• Eileen

    I have two stories about busybody strangers – they’re not really even funny and they’re certainly nothing compared to Regina’s who wins this contest hands down.
    Back when my second child was 7 months old and my oldest was 2, we had a German Shepherd. My second child became life threateningly ill and was in and out of Childrens Hospital for a few months. After one of my son’s discharges, he was on a schedule of meds that made me have to dose him every 30 minutes to every hour and a half. I was overwhelmed and exhausted and I put the dog in his cage on the back porch. In the middle of the afternoon. He barked for 7 minutes straight and the old lady who lives behind me called the police. The police came to my front door and it was all I could do not to cry. They could’ve taken that dog right then and there and at that point I wouldn’t have cared. But the cops couldn’t have been nicer – don’t worry about it – we’ll explain things to her, they said. I couldn’t believe how nice they were being – I knew the dog was being obnoxious. A couple of months later I was in my backyard and I noticed an open window on the old lady’s second floor. And then I saw squirrels running from a tree into her house. I then see the old lady giving them food. I’m guessing I’m not the first animal owner that lady’d called the cops on.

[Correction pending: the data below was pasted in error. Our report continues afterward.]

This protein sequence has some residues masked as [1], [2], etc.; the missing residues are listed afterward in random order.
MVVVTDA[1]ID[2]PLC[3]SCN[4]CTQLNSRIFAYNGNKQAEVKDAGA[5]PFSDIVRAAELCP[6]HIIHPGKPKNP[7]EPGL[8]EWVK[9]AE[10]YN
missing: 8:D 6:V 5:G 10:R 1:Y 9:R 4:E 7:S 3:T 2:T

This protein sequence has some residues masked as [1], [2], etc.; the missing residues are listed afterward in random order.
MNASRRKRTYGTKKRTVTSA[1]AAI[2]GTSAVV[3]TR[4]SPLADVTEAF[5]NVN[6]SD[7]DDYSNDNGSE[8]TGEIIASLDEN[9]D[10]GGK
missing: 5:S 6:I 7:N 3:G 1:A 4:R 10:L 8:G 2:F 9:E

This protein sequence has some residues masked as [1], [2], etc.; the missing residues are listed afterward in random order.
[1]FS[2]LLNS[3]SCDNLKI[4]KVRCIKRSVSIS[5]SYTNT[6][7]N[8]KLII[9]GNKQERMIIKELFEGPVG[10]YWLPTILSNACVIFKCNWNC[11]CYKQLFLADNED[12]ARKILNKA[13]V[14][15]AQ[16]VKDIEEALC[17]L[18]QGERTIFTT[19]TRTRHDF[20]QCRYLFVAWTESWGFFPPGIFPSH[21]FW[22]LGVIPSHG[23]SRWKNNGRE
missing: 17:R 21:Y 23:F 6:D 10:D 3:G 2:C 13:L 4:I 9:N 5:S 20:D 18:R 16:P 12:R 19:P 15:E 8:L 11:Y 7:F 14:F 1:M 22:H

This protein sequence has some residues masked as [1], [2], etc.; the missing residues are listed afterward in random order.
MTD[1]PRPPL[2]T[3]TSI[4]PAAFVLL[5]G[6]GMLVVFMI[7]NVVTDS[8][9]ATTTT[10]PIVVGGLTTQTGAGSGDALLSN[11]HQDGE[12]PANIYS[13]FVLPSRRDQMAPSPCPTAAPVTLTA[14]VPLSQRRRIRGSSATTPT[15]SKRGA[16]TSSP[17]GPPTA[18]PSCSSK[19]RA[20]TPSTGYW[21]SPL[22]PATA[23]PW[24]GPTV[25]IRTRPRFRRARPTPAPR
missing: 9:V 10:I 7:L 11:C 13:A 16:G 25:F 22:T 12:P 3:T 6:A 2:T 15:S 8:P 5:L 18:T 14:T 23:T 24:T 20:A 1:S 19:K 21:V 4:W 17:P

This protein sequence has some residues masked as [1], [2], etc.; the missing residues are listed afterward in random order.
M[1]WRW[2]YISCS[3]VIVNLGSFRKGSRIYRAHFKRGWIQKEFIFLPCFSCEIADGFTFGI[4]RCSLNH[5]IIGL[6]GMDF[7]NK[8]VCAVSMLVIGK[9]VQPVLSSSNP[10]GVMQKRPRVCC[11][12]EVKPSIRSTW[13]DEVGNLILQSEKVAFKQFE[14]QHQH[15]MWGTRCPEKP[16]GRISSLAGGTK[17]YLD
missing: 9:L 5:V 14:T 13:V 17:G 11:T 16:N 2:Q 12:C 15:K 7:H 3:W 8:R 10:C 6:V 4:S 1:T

My second story is only amusing to my husband and me in that it shows how far we’ve come. We had a 15 year old car which had rusted all the way through on the floor in the backseat. My husband only took it on the four minute ride to the train station, the car looked like hell, but its engine was a little workhorse. When it was due for inspection, the guy said no way I can pass this car without a couple of thousand in repairs. No way we had that kind of money so my husband just continued to drive it uninspected. One weekend my husband and I were blacktopping the driveway so we parked the car in the street. 10 minutes after putting it there, the cops drove up and said we had a report of an abandoned vehicle – and slapped a big orange sticker on the car. Stupid neighbors – always worried about their property values. :).